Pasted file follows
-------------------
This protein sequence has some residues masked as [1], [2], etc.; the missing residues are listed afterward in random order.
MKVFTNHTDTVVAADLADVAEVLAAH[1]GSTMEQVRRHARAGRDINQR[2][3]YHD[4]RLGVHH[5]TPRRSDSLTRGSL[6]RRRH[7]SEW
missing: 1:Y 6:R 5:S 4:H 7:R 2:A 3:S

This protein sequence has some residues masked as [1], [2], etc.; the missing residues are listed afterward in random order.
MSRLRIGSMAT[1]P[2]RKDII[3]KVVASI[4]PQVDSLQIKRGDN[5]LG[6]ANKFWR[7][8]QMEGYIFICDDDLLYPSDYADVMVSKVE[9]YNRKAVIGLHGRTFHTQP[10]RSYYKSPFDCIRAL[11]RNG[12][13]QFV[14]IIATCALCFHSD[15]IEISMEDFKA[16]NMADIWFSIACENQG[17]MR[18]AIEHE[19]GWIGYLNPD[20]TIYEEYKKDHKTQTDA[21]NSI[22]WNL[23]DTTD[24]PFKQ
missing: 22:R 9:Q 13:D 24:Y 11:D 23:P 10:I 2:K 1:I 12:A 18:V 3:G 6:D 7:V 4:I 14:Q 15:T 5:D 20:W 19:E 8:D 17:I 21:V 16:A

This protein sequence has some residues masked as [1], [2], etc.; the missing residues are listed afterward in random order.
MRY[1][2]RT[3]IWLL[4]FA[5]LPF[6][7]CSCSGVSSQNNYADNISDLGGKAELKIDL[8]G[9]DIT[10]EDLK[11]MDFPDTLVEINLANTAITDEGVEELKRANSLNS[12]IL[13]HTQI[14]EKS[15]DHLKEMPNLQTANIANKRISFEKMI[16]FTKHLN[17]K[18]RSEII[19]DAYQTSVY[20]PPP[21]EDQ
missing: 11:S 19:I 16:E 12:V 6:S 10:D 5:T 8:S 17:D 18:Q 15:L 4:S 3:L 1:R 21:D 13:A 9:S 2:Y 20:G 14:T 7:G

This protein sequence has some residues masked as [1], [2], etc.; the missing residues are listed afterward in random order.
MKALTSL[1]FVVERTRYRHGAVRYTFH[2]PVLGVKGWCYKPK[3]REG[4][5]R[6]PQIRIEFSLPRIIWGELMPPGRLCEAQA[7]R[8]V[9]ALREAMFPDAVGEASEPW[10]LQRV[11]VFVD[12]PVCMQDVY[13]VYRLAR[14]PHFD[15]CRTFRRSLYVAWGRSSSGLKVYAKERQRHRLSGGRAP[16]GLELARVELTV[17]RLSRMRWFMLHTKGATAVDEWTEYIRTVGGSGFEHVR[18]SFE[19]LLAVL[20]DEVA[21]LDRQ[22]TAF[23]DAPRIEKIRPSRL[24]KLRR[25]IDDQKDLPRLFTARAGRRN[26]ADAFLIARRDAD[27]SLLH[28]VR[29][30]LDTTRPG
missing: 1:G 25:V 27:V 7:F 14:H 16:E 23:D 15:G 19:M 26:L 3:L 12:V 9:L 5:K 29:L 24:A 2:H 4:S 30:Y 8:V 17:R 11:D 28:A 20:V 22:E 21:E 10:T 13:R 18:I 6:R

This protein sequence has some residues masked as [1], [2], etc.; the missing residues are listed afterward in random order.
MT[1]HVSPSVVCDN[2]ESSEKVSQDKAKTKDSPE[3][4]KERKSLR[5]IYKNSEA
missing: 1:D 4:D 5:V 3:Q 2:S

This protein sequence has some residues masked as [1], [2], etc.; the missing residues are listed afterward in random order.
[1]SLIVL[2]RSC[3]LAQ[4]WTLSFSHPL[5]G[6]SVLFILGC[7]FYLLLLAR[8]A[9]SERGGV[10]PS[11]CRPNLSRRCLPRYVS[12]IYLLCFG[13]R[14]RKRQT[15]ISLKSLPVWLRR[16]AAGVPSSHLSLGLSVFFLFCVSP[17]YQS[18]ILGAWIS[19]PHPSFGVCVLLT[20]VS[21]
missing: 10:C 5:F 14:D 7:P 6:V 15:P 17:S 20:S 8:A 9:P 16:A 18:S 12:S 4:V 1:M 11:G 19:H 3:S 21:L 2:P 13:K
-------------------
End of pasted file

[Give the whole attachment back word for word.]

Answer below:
This protein sequence has some residues masked as [1], [2], etc.; the missing residues are listed afterward in random order.
MKVFTNHTDTVVAADLADVAEVLAAH[1]GSTMEQVRRHARAGRDINQR[2][3]YHD[4]RLGVHH[5]TPRRSDSLTRGSL[6]RRRH[7]SEW
missing: 1:Y 6:R 5:S 4:H 7:R 2:A 3:S

This protein sequence has some residues masked as [1], [2], etc.; the missing residues are listed afterward in random order.
MSRLRIGSMAT[1]P[2]RKDII[3]KVVASI[4]PQVDSLQIKRGDN[5]LG[6]ANKFWR[7][8]QMEGYIFICDDDLLYPSDYADVMVSKVE[9]YNRKAVIGLHGRTFHTQP[10]RSYYKSPFDCIRAL[11]RNG[12][13]QFV[14]IIATCALCFHSD[15]IEISMEDFKA[16]NMADIWFSIACENQG[17]MR[18]AIEHE[19]GWIGYLNPD[20]TIYEEYKKDHKTQTDA[21]NSI[22]WNL[23]DTTD[24]PFKQ
missing: 22:R 9:Q 13:D 24:Y 11:D 23:P 10:I 2:K 1:I 12:A 18:V 3:G 6:D 7:V 4:I 14:Q 15:T 5:D 20:W 19:E 8:D 17:I 21:V 16:A

This protein sequence has some residues masked as [1], [2], etc.; the missing residues are listed afterward in random order.
MRY[1][2]RT[3]IWLL[4]FA[5]LPF[6][7]CSCSGVSSQNNYADNISDLGGKAELKIDL[8]G[9]DIT[10]EDLK[11]MDFPDTLVEINLANTAITDEGVEELKRANSLNS[12]IL[13]HTQI[14]EKS[15]DHLKEMPNLQTANIANKRISFEKMI[16]FTKHLN[17]K[18]RSEII[19]DAYQTSVY[20]PPP[21]EDQ
missing: 11:S 19:I 16:E 12:V 6:S 10:D 5:T 8:S 17:D 18:Q 15:L 4:S 3:L 1:R 21:D 13:A 9:S 2:Y 20:G 14:T 7:G

This protein sequence has some residues masked as [1], [2], etc.; the missing residues are listed afterward in random order.
MKALTSL[1]FVVERTRYRHGAVRYTFH[2]PVLGVKGWCYKPK[3]REG[4][5]R[6]PQIRIEFSLPRIIWGELMPPGRLCEAQA[7]R[8]V[9]ALREAMFPDAVGEASEPW[10]LQRV[11]VFVD[12]PVCMQDVY[13]VYRLAR[14]PHFD[15]CRTFRRSLYVAWGRSSSGLKVYAKERQRHRLSGGRAP[16]GLELARVELTV[17]RLSRMRWFMLHTKGATAVDEWTEYIRTVGGSGFEHVR[18]SFE[19]LLAVL[20]DEVA[21]LDRQ[22]TAF[23]DAPRIEKIRPSRL[24]KLRR[25]IDDQKDLPRLFTARAGRRN[26]ADAFLIARRDAD[27]SLLH[28]VR[29][30]LDTTRPG
missing: 1:G 25:V 27:V 7:F 14:H 16:E 23:D 15:G 19:M 26:L 3:L 12:V 9:L 5:K 29:L 24:A 2:H 4:S 30:Y 8:V 17:R 11:D 28:A 20:V 22:E 21:E 10:T 13:R 18:I 6:R

This protein sequence has some residues masked as [1], [2], etc.; the missing residues are listed afterward in random order.
MT[1]HVSPSVVCDN[2]ESSEKVSQDKAKTKDSPE[3][4]KERKSLR[5]IYKNSEA
missing: 1:D 4:D 5:V 3:Q 2:S

This protein sequence has some residues masked as [1], [2], etc.; the missing residues are listed afterward in random order.
[1]SLIVL[2]RSC[3]LAQ[4]WTLSFSHPL[5]G[6]SVLFILGC[7]FYLLLLAR[8]A[9]SERGGV[10]PS[11]CRPNLSRRCLPRYVS[12]IYLLCFG[13]R[14]RKRQT[15]ISLKSLPVWLRR[16]AAGVPSSHLSLGLSVFFLFCVSP[17]YQS[18]ILGAWIS[19]PHPSFGVCVLLT[20]VS[21]
missing: 10:C 5:F 14:D 7:P 6:V 15:P 17:S 20:S 8:A 9:P 16:A 18:S 12:S 4:V 1:M 11:G 19:H 3:S 21:L 2:P 13:K